Why the Future Air Force One Will Be a Boeing 747-8

The two jumbo jets designated specifically for presidential transport have now been in service for more than a quarter century. Although these two modified Boeing 747-200Bs, known as VC-25s, are a couple of the most technologically advanced aircraft in the world, with encrypted communications and electromagnetic pulse defenses, they are aging. It’s time to start working on the replacement jets for Air Force One.

“It’s going to cost me money in the long run,” General Carlton D. Everhart, commander of Air Mobility Command, said of continuing to fly the VC-25s. “It’s not as efficient as a newer aircraft would be.” Everhart recently talked with Popular Mechanics about the future of Air Force One, why the next AF1 will be a 747, and how you go about turning an ordinary airframe into a plane fit for the president.


Air Force One is not a specific plane, but the call sign for any USAF aircraft with a sitting U.S. president on board. The VC-25s that do the job today entered service during George H.W. Bush’s administration. In January 2015, the Air Force announced that new Boeing 747-8s would replace the VC-25s, and the long and complicated work to select and modify two of Boeing’s largest 747 models began. After all, it’s not easy to outfit one of the largest planes in the world for the President of the United States. The job is so extensive that the current administration is unlikely to ever get a chance to fly in the new airplanes. The Air Force understands this, and they have been gearing up for the project, working with Boeing far in advance to select the specific airframes to buy and test.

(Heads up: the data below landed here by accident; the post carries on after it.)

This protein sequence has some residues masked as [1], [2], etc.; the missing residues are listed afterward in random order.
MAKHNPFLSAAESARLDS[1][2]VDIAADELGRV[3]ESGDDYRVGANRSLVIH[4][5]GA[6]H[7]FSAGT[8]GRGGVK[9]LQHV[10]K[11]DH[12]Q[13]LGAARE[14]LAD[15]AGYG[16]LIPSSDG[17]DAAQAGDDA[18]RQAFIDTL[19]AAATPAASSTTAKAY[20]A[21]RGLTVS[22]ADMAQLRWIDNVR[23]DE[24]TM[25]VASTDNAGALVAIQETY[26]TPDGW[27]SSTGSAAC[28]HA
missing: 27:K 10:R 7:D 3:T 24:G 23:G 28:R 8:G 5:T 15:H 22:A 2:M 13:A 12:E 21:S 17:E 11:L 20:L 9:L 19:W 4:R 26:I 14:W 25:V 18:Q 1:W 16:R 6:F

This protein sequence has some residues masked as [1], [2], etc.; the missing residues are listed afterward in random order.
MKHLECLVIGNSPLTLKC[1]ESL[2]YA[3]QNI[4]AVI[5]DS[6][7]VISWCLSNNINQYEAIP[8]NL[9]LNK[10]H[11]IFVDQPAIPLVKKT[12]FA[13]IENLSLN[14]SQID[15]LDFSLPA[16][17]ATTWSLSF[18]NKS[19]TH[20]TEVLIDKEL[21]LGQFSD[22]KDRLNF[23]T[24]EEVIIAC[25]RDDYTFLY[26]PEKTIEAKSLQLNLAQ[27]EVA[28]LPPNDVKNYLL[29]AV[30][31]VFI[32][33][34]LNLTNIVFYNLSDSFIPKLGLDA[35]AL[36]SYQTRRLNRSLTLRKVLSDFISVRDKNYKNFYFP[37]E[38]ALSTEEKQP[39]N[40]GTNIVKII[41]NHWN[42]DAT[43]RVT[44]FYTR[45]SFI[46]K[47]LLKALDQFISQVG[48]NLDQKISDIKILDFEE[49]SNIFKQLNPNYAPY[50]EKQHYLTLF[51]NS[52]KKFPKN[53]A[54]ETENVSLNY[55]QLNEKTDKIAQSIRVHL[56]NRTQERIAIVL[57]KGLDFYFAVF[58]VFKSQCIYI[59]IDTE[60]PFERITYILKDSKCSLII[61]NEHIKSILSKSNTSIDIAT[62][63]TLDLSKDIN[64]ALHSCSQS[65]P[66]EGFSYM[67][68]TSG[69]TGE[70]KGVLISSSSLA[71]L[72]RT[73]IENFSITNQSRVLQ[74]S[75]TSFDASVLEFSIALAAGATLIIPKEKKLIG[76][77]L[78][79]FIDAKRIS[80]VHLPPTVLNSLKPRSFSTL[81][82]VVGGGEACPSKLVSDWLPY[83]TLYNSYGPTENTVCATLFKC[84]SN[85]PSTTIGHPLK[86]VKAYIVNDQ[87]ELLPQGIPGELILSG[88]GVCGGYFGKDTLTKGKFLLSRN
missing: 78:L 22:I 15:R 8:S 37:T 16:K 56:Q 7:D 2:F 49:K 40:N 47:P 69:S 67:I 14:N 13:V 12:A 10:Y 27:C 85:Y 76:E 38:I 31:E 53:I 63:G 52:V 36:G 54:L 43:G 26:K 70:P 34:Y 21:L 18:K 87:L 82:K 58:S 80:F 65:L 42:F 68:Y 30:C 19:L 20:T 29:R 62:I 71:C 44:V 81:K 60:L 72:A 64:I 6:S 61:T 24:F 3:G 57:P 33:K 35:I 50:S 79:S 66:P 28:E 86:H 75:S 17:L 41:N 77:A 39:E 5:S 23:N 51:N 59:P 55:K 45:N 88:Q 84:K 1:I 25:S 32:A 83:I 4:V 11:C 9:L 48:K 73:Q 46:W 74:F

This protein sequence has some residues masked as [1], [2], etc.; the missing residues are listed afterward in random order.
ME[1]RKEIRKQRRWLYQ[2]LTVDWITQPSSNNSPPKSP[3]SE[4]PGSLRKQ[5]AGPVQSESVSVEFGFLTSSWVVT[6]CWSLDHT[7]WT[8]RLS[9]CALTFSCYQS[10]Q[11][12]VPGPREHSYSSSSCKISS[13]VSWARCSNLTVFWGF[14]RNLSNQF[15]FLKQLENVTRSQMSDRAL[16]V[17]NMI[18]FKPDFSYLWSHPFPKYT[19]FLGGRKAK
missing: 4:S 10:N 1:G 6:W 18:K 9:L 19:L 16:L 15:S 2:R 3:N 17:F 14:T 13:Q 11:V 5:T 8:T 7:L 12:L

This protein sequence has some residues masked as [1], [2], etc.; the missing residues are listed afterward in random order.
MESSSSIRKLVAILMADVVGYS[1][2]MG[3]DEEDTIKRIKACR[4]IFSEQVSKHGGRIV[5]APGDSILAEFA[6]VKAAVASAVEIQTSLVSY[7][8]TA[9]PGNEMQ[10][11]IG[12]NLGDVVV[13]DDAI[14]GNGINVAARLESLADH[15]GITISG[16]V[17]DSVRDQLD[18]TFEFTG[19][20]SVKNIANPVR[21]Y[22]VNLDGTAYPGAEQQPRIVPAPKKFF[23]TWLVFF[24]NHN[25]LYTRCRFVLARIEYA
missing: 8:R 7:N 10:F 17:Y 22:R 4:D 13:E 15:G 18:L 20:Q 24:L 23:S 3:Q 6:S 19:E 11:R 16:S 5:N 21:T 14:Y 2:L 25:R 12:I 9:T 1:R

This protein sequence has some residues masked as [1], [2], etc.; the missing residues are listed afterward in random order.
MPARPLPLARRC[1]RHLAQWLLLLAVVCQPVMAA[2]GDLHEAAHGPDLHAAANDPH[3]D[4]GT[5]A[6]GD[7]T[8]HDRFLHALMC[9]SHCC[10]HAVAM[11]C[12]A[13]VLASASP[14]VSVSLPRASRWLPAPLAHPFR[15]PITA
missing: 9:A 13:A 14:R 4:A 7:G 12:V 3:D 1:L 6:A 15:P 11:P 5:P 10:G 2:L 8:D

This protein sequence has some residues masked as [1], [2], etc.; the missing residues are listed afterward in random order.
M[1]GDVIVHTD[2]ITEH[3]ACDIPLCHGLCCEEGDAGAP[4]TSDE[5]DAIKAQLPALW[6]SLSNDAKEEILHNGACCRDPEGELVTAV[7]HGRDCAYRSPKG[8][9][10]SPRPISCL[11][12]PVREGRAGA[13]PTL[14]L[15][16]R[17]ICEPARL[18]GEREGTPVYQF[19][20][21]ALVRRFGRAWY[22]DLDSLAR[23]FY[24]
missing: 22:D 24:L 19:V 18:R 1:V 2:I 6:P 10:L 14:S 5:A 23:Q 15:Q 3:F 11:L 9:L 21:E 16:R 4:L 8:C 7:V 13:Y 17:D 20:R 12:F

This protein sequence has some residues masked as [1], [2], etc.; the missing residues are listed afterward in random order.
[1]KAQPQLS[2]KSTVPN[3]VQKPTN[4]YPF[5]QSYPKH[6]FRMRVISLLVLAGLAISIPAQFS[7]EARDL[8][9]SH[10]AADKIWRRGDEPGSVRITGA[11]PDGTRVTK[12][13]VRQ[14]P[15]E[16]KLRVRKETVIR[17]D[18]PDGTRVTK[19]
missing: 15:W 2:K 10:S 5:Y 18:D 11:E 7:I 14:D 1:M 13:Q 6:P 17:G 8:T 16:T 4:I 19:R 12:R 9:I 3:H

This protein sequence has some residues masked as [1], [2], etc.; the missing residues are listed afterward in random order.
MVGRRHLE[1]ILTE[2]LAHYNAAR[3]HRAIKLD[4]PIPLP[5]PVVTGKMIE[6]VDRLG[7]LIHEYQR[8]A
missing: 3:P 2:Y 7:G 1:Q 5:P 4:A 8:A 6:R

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Then, in December 2016, the newly-elected Donald Trump tweeted this:

Trump’s criticism of the plan to acquire new presidential aircraft threw the 747-8’s future as Air Force One into doubt. Aircraft manufacturers and aerospace analysts were quick to put forth ideas for different AF1 options, including one particularly bold report that suggested the future B-21 bomber as a presidential transport.

More realistic studies suggested using the Boeing 737, a reliable aircraft that is already used by the U.S. Navy and USAF. Converting a 737 for presidential use would be cheaper and easier than doing so with the hulking 747-8, considering military aircraft based on the 737—like the P-8 Poseidon and C-40 Clipper—already have many of the communication and defense systems that Air Force One will need. But using a 737 over the new 747-8 would require the Air Force to abandon two of its primary requirements for AF1: that it has four engines and room for at least 70 passengers.


SAM 28000, one of the two VC-25s used as Air Force One, flying over Mount Rushmore in February 2001.
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